Consumers in China are dining at nicer restaurants
BEIJING — A new restaurant scene is growing more popular across China: fine dining. Despite the Covid-19 pandemic, a brand called Lu Style opened four new restaurants in the last three years in Beijing and Shanghai.
At that store, Lu Style said, the business brings in 4 million yuan ($579,710) a month. Meals cost about 735 yuan per person, according to reviews on China’s Yelp-like Dianping app. Judging from more than 1,500 comments, users were most enthusiastic about the service, taste of the food, and “elegant” design.
That’s how restaurants are competing in a country whose culture emphasizes good food — and where the global trend of spending on experiences is taking hold.
Since Lu Style launched in 2016, more people no longer focus on just being able to eat, said Tian Junfeng, director of operations. Instead, he expects demand for social spaces will be greater.
The brand has seven restaurants — including a soft open this year in collaboration with a Shanghai art gallery. Lu Style’s cuisine comes from the province of Shandong, including many of the ingredients themselves. The restaurants offer seasonal menus and meticulous design — one outlet in Beijing claims the peony bush they transplanted to an outdoor seating area is 880 years old.
Tian said Lu Style will be focused on improving customer service in the coming months. To do so, it contracted an etiquette instructor to spend two days at each store every month, he added.
Better customer service
A similar focus on customer service set hotpot chain Haidilao apart when it opened its first Beijing outlet nearly 20 years ago.
But while its growth in China has slowed, other restaurants are coming in with a similar experience-centered strategy.
By 2018, Dianping owner Meitua started to track and rank the best performers with its Black Pearl “restaurant guide” awards. Anonymous judges annually screen restaurants for food quality, dining experience and creativity in catering to traditional and modern tastes.
The 2023 rankings selected 304 restaurants — most of which were in China, including Lu Style. Several of the venues were in smaller cities. Restaurants in Jinan, Changsha and Wuxi made the list for the first time.
The overall number of new fine dining restaurants in China declined from 2021 to 2022, but the number of new venues doubled in 2021 from 2020, said Tang Yan, a Black Pearl representative.
“The pandemic also affected consumers, and now they’re more likely to want to treat themselves,” Tang said in Mandarin translated by CNBC.
She said spending for business gatherings at the restaurants has declined slightly, but spending by individuals or families has risen by a greater scale.
A meal out at a Black Pearl restaurant can cost as little as 164 yuan per person at Yangzhou city’s Quyuan — which plans to open three new outlets in China this year. On the other end of the spectrum is Ultraviolet by Paul Pairet in Shanghai, a French restaurant where dinner can cost over 6,000 yuan per person.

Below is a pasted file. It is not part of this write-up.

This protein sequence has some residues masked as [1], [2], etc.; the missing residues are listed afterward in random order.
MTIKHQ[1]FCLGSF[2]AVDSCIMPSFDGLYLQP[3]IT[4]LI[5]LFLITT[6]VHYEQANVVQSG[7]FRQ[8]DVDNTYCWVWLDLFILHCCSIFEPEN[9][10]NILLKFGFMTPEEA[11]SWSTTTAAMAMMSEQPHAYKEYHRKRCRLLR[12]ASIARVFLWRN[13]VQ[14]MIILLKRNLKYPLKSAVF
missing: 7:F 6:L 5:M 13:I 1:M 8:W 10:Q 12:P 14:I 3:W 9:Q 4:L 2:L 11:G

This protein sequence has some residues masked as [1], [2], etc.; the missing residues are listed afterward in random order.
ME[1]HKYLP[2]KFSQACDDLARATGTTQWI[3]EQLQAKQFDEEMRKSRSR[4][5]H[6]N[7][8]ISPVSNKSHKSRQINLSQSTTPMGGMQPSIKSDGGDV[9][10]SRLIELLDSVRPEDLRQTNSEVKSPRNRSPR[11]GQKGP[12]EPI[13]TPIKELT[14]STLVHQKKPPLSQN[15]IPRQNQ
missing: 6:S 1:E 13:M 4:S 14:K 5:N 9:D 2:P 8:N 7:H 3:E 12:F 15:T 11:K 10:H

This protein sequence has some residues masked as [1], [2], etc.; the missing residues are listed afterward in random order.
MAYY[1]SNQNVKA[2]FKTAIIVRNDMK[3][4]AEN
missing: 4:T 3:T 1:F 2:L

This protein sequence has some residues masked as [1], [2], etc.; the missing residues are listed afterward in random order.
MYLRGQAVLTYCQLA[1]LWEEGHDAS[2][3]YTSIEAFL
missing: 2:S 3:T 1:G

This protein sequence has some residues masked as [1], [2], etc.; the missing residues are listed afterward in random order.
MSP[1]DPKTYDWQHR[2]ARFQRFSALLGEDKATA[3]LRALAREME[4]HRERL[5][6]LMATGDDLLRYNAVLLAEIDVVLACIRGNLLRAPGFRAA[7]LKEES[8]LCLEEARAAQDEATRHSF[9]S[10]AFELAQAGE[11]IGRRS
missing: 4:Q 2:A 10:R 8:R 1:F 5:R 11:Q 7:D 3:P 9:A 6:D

Higher-end dining options in Beijing, such as the King’s Joy vegetarian restaurant, impressed Cici Lu, a consultant in the digital assets industry who recently moved back to Beijing from Singapore.
“It was a full house,” she said, despite the $500 per person price. Lu noted the ingredients came from different parts of China, while the courses had “some very intriguing textures and flavors.”
King’s Joy has three Michelin stars, and is also on Black Pearl’s list for Beijing. Two Lu Style locations have one Michelin star each, and the France-based guide includes more than 400 restaurants in mainland China. Michelin declined a CNBC interview request for this story.
“One of the worries about moving back to China after spending 27 years overseas in Canada, the UK, and Singapore (and married to an Australian), was I would be missing out on the restaurant and bar scene like in other metropolis[es],” Lu said.
But “I found the dining scene has become more contemporary,” she said. “Younger consumers prefer dining experiences with high-quality produce, interesting concepts, and stylish venues.”
A niche market?
Overall, eating out remained one of the top three categories in which consumers in China planned to spend in — similar to prior months, according to a regular Morgan Stanley survey in late March.
For the week ended April 9, in-person dining revenue in China was up by about 50% from a year ago, according to analysis from Beijing-based BigOne Lab, an alternative data company whose backers include S&P Global.
However, it’s not clear whether consumers in China are making a habit of eating at nicer restaurants or simply visiting them a few times more than they might have in the past.
Christine Peng, head of Greater China consumer sector coverage at UBS, said she didn’t think there was a “broad-based upgrade trend” in restaurant spending.
“Even for the restaurant companies, what they said is during the weekends the traffic is in tremendous recovery, but during weekdays the traffic may not recover that much,” she said.
Catering sales climbed by nearly 14% year on year in the first quarter. That’s a jump from the 0.5% increase in the first three months of 2022. China ended its Covid-19 controls in December.
An increasing number of catering-related businesses dissolved or suspended operations each year from 2019 to 2021 — to more than 900,000 in 2021, according to the Qichacha business database. That figure dropped to 530,000 last year.
The number of new catering-related business registrations has risen each year, from 2.3 million in 2019 to 3.28 million in 2022, the data showed.